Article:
How Apple's iOS Will Dominate Computing: Page 2


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The first step of the transition is hard to see but it involved the AppleTV. The AppleTV 2.0 is an iOS device that is non-mobile, working its way into peoples' homes. Currently it’s designed to function purely as a media center device, but all of the iOS functionality is there, dormant. It waits for the day when Apple decides to release an app interface and AppleTV App Store loaded with apps controlled via wireless remote, BlueTooth keyboard.

The only things keeping the AppleTV from becoming a full-fledged iOS-based desktop today is a lack of USB into which to attach keyboard and mouse, and Apple's reluctance to provide a desktop environment and App Store for the AppleTV. The foundation is there and ready to be activated.

In reality, we are early on in the iOS lifecycle. While the platform that Apple has chosen is very mature for mobile devices it is extremely underpowered for a desktop experience. But each generation brings more computing power to the platform. Soon, a desktop based on a later version Apple processor and iOS may easily exceed the average user's desktop expectations.

Most home users find their desktops today to be significantly overpowered for their basic needs of email, Web browsing, watching Netflix and YouTube, etc. These are tasks for which many people are switching to their iPads already. In another generation or two of processors we may see an AppleTV-like device that draws only four or five watts of power able to adequately power the average user's desktop computing needs.

An OSX App Store

The second step is in the newly added App Store appearing in Mac OSX. The addition of the App Store to the Mac platform means that the beginning of the transition is underway.

Incumbent Mac users are now being introduced to the concept of finding software, acquiring it and installing it all through a simple, integrated system, just as iPhone and iPad users have been using for years now. Had the App Store and all of its cost and limitations been introduced to users and developers on the Mac first, it likely would have been shunned and faded away without real comment. But today the Mac landscape is far different.

The plan, as I see it, with the Mac-platformed App Store, is to begin centralizing critical apps for the Mac ecosystem into the App Store. Over the next two to three years this process is likely to see all major apps move in this direction. Only smaller, less popular apps will be handled through the traditional purchase and install system.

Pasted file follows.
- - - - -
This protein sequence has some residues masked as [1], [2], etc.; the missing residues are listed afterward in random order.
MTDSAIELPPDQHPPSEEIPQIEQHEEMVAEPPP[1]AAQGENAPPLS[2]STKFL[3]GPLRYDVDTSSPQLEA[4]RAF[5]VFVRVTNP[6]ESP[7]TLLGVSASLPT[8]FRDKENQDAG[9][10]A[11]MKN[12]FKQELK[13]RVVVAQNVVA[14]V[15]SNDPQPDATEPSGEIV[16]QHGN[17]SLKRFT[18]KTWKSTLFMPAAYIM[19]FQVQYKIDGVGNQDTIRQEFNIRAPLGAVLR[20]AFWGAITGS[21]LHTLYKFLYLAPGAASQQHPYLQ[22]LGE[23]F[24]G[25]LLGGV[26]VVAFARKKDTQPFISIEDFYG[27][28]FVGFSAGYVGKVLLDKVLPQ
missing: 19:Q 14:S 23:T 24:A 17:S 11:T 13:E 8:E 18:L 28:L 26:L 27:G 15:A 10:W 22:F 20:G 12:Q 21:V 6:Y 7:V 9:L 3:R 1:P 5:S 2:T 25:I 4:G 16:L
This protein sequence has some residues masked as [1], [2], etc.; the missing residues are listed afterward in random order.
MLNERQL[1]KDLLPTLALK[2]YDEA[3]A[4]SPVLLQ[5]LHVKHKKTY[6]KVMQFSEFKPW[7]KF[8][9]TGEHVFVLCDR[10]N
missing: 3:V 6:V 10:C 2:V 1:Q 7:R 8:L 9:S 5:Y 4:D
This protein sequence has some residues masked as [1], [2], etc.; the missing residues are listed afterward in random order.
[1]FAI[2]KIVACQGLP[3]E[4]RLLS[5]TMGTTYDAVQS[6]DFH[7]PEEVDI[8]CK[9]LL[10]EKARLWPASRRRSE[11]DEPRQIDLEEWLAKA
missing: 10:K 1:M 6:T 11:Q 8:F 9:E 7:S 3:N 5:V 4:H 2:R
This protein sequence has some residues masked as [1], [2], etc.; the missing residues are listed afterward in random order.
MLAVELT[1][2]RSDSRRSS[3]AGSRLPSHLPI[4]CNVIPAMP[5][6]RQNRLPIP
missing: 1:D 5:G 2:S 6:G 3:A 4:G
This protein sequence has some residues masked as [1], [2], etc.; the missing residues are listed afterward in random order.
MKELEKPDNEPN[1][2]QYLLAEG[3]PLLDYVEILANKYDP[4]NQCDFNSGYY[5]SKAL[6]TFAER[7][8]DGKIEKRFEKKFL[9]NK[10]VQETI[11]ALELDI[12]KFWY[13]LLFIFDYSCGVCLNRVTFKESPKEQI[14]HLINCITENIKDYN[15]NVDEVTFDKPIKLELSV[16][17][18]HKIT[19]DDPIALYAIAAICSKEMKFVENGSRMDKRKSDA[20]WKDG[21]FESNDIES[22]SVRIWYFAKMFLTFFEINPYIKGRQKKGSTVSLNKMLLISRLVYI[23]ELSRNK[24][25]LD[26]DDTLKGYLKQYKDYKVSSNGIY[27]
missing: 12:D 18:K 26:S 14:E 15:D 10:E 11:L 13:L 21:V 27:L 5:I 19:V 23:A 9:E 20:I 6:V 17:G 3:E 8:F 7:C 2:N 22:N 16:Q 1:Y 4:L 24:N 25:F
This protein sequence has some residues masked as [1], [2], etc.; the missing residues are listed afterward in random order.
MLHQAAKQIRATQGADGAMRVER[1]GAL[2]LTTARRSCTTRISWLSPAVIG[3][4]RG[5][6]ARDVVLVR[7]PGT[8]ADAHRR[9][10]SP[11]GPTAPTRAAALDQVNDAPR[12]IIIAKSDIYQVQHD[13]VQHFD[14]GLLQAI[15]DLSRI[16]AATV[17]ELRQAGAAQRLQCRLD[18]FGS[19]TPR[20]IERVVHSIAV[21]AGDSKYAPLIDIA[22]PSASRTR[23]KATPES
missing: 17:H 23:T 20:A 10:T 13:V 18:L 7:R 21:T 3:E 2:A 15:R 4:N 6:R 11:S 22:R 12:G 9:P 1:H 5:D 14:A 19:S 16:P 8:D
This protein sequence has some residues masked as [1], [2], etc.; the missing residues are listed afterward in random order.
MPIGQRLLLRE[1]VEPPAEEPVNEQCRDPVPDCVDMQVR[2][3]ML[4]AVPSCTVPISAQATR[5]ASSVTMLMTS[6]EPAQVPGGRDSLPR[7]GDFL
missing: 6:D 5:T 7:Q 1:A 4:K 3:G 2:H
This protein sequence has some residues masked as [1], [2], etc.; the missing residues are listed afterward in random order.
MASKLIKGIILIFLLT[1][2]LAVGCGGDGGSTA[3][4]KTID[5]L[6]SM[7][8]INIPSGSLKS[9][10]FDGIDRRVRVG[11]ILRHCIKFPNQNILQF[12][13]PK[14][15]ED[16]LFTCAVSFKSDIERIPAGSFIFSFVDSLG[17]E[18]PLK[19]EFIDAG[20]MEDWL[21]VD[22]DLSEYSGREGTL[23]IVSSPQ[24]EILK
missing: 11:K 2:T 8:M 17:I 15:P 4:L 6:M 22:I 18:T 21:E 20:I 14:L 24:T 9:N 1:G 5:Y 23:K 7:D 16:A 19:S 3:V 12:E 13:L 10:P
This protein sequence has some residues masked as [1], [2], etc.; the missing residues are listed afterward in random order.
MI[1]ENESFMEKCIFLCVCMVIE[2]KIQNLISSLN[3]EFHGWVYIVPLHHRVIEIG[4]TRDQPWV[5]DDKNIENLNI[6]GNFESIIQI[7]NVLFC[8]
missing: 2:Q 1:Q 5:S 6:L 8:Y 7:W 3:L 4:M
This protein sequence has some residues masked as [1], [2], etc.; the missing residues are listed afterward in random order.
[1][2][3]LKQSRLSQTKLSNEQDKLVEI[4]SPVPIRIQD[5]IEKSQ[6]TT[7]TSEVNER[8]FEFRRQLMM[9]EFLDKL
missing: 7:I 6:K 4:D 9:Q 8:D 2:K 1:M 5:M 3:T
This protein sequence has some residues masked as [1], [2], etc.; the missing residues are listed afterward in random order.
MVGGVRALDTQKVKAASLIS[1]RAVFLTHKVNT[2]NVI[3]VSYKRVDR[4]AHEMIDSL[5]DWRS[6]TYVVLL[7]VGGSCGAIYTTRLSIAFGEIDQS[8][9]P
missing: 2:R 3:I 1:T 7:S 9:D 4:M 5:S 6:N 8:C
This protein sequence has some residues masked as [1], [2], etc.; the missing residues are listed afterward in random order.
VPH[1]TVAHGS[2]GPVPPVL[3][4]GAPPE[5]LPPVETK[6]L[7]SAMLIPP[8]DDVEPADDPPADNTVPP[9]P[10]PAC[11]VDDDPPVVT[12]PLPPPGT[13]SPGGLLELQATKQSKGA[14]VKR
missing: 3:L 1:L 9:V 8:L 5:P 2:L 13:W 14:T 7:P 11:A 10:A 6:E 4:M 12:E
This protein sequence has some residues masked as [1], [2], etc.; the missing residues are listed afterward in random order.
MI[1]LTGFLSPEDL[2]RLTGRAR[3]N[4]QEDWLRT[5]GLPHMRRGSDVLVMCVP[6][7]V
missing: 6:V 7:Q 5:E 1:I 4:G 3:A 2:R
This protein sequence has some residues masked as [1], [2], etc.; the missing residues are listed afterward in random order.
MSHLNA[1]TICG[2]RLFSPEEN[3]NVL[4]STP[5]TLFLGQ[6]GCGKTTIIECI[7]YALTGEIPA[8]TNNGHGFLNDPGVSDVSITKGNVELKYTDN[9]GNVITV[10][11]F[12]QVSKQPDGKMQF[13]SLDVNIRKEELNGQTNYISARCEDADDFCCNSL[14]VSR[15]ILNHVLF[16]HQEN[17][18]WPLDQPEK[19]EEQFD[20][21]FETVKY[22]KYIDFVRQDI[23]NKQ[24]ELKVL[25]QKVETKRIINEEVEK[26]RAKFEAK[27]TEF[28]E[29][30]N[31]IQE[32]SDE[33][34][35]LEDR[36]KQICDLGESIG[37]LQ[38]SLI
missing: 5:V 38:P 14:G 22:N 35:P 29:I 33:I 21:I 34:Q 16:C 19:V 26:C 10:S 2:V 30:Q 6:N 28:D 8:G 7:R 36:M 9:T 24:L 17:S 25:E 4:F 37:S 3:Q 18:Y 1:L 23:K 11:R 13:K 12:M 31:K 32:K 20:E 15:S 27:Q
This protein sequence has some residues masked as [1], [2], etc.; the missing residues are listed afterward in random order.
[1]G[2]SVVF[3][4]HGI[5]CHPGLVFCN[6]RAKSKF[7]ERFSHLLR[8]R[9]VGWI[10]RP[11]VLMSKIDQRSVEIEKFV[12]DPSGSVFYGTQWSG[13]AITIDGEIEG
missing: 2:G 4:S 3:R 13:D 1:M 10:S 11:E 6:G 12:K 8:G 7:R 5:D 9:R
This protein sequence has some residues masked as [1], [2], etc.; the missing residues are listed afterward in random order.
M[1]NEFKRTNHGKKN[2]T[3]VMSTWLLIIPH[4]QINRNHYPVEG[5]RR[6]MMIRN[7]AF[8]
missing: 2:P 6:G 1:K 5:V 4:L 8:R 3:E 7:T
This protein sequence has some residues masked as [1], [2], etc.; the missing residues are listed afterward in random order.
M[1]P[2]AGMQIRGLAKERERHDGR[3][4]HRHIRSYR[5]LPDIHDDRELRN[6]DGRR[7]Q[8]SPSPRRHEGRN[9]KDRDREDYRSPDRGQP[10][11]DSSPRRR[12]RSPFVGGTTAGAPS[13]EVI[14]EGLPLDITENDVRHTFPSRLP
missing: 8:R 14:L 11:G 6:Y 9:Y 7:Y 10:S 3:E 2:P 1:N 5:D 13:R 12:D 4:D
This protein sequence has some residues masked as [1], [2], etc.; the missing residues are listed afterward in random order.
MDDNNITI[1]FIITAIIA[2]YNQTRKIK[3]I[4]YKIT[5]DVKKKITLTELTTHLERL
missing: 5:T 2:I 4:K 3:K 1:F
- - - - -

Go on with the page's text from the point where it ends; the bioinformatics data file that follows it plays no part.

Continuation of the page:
Once a critical mass of apps has been reached and the iOS hardware platform has matured to a point where the speed is adequate for daily desktop computing tasks, Apple will flip the switch and change out the Mac OSX desktop for a new iOS desktop.

This will either be a sister of the AppleTV or, potentially, Apple will simply use the AppleTV device itself encouraging Apple users to see the world of desktop computing and media delivery as one. This vision is not as unlikely as some might think given the combination of the two so common on iOS mobile devices today.

Businesses on Board?

An iOS desktop could be very attractive to home users. Many businesses might be willing to jump at the chance to move to well-polished, low-power consumption devices for their non-power user staff. And those needing more power might look to use them as little more than thin clients.

There are many options around such a low cost device – low cost to purchase and low cost to operate. And with many companies already forced to implement iOS management for their existing iPad and iPhone devices, adding in iOS desktop devices might be a trivial matter.

Apple has conquered many of the hurdles that it faced with Mac OSX for the iOS platform before they've even announced plans to make such a desktop device.

The laptop space, where Apple has a strong foothold today, is possibly the easiest platform to migrate. The iPad is almost a full-fledged laptop today. All Apple needs to do is to add a hinge and a keyboard and they’d have a device that works like an iPad but looks like the Macbook Air. An easy transition likely to be heralded by enthusiastic users.

Apple excels at subversive technology. The iPod and iPhone and the iPad, snuck into the market as media players or phones but emerged as highly mobile computing devices used for all sort of tasks, spurred on by the success of social media. But they sneakily did one more thing. In only a few years the iPod Touch went from being a MP3 player and email device to being one of the most popular mobile videogame platforms – making Nintendo shake and basically removing Sony from the sector altogether.

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Tags: iphone apps, iPad apps, Apple, Apple TV, IOS

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